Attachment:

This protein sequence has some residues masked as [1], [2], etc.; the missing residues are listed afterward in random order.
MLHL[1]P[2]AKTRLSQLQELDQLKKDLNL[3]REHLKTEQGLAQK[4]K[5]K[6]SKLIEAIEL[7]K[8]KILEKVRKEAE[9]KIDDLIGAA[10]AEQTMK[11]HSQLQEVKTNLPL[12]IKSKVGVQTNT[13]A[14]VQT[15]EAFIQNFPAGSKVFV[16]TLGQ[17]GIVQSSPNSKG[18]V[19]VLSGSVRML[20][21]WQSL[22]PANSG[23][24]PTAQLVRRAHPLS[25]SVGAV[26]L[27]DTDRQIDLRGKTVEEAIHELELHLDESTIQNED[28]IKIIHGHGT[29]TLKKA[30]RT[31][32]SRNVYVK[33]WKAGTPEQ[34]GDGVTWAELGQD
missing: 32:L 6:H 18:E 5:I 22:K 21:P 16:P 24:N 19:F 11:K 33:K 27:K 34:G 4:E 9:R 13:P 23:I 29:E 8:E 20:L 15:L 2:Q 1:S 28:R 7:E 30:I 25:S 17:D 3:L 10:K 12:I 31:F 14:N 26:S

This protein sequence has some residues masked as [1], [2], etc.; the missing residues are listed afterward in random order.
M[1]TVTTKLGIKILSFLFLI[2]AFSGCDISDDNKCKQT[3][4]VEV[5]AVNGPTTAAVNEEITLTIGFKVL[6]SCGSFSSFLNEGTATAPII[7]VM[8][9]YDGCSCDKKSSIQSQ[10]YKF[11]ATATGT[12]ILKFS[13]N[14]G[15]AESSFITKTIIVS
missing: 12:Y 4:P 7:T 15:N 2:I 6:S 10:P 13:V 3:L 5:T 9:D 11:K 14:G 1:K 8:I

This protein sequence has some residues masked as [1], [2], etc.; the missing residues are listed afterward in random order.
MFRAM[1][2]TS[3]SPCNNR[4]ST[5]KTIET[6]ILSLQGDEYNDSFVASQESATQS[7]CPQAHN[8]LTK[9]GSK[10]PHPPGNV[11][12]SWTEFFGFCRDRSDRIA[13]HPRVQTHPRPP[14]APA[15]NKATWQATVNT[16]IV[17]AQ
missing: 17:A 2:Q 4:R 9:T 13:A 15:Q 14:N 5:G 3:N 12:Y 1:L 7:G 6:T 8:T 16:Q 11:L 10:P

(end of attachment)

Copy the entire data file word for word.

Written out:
This protein sequence has some residues masked as [1], [2], etc.; the missing residues are listed afterward in random order.
MLHL[1]P[2]AKTRLSQLQELDQLKKDLNL[3]REHLKTEQGLAQK[4]K[5]K[6]SKLIEAIEL[7]K[8]KILEKVRKEAE[9]KIDDLIGAA[10]AEQTMK[11]HSQLQEVKTNLPL[12]IKSKVGVQTNT[13]A[14]VQT[15]EAFIQNFPAGSKVFV[16]TLGQ[17]GIVQSSPNSKG[18]V[19]VLSGSVRML[20][21]WQSL[22]PANSG[23][24]PTAQLVRRAHPLS[25]SVGAV[26]L[27]DTDRQIDLRGKTVEEAIHELELHLDESTIQNED[28]IKIIHGHGT[29]TLKKA[30]RT[31][32]SRNVYVK[33]WKAGTPEQ[34]GDGVTWAELGQD
missing: 32:L 6:H 18:E 5:I 22:K 21:P 16:P 24:N 19:F 11:K 33:K 27:K 34:G 4:E 9:R 13:P 23:I 29:E 8:E 20:L 15:L 2:Q 1:S 28:R 7:E 30:I 25:S 17:D 3:L 10:K 12:I 31:F 14:N 26:S

This protein sequence has some residues masked as [1], [2], etc.; the missing residues are listed afterward in random order.
M[1]TVTTKLGIKILSFLFLI[2]AFSGCDISDDNKCKQT[3][4]VEV[5]AVNGPTTAAVNEEITLTIGFKVL[6]SCGSFSSFLNEGTATAPII[7]VM[8][9]YDGCSCDKKSSIQSQ[10]YKF[11]ATATGT[12]ILKFS[13]N[14]G[15]AESSFITKTIIVS
missing: 12:Y 4:P 7:T 15:N 2:I 6:S 10:P 13:V 3:L 5:T 9:D 11:K 14:G 1:K 8:I

This protein sequence has some residues masked as [1], [2], etc.; the missing residues are listed afterward in random order.
MFRAM[1][2]TS[3]SPCNNR[4]ST[5]KTIET[6]ILSLQGDEYNDSFVASQESATQS[7]CPQAHN[8]LTK[9]GSK[10]PHPPGNV[11][12]SWTEFFGFCRDRSDRIA[13]HPRVQTHPRPP[14]APA[15]NKATWQATVNT[16]IV[17]AQ
missing: 17:A 2:Q 4:R 9:T 13:A 15:Q 14:N 5:G 3:N 12:Y 1:L 7:G 6:T 8:T 16:Q 11:L 10:P